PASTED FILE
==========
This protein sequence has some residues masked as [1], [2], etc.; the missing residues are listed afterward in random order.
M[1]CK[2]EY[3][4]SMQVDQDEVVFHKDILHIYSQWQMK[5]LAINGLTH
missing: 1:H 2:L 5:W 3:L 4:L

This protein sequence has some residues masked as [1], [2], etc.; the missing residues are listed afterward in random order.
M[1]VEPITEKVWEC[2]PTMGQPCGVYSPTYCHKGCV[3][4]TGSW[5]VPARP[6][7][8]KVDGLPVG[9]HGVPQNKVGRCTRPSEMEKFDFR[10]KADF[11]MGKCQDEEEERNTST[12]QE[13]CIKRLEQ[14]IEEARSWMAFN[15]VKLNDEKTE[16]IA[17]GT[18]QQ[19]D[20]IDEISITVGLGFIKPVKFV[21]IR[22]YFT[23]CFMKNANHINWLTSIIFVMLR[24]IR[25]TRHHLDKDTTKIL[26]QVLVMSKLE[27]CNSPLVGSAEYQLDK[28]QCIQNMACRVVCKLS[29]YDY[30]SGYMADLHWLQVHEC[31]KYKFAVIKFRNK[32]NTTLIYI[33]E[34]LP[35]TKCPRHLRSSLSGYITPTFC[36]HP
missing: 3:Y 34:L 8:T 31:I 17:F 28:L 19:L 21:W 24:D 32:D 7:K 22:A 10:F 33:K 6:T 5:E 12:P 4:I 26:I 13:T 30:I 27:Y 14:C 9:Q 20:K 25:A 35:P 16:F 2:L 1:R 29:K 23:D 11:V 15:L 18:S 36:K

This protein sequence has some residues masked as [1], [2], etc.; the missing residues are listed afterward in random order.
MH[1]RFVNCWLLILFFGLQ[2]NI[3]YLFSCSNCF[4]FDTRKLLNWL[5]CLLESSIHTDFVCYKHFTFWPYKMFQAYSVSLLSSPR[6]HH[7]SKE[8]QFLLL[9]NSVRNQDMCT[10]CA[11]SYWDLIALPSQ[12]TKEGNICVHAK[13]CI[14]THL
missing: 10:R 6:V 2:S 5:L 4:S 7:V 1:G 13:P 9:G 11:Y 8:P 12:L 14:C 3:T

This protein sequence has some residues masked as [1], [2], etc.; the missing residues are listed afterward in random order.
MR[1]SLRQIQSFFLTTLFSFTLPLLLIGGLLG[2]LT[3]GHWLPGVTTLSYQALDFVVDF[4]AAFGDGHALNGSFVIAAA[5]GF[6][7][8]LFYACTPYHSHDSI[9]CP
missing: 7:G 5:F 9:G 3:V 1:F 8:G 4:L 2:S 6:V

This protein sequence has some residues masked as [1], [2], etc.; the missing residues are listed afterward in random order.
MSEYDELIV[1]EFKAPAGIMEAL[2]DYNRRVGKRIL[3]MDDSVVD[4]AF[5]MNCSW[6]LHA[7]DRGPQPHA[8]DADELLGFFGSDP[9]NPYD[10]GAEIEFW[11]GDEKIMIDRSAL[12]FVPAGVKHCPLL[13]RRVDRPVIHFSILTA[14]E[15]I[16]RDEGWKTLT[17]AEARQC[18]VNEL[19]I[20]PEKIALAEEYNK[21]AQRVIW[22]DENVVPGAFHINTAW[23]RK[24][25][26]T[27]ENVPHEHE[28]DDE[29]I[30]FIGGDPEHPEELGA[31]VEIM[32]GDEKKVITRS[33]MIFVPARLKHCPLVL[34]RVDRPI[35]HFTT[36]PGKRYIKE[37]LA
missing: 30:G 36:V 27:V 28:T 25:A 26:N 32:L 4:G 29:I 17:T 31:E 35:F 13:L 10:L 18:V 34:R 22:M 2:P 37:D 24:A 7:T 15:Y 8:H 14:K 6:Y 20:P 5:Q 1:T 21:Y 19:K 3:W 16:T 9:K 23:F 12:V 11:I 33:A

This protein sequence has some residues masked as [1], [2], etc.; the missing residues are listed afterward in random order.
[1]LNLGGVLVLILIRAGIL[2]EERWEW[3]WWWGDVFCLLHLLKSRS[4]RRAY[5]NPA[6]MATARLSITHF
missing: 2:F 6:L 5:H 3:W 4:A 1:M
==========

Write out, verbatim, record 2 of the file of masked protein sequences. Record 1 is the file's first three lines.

This protein sequence has some residues masked as [1], [2], etc.; the missing residues are listed afterward in random order.
M[1]VEPITEKVWEC[2]PTMGQPCGVYSPTYCHKGCV[3][4]TGSW[5]VPARP[6][7][8]KVDGLPVG[9]HGVPQNKVGRCTRPSEMEKFDFR[10]KADF[11]MGKCQDEEEERNTST[12]QE[13]CIKRLEQ[14]IEEARSWMAFN[15]VKLNDEKTE[16]IA[17]GT[18]QQ[19]D[20]IDEISITVGLGFIKPVKFV[21]IR[22]YFT[23]CFMKNANHINWLTSIIFVMLR[24]IR[25]TRHHLDKDTTKIL[26]QVLVMSKLE[27]CNSPLVGSAEYQLDK[28]QCIQNMACRVVCKLS[29]YDY[30]SGYMADLHWLQVHEC[31]KYKFAVIKFRNK[32]NTTLIYI[33]E[34]LP[35]TKCPRHLRSSLSGYITPTFC[36]HP
missing: 3:Y 34:L 8:T 31:I 17:F 28:L 19:L 21:W 24:D 32:D 7:K 22:A 10:F 33:K 6:T 5:E 12:P 4:I 26:I 13:T 30:I 27:Y 14:C 9:Q 20:K 25:A 35:P 16:F 2:L 1:R 29:K 23:D 11:V 15:L 18:S 36:K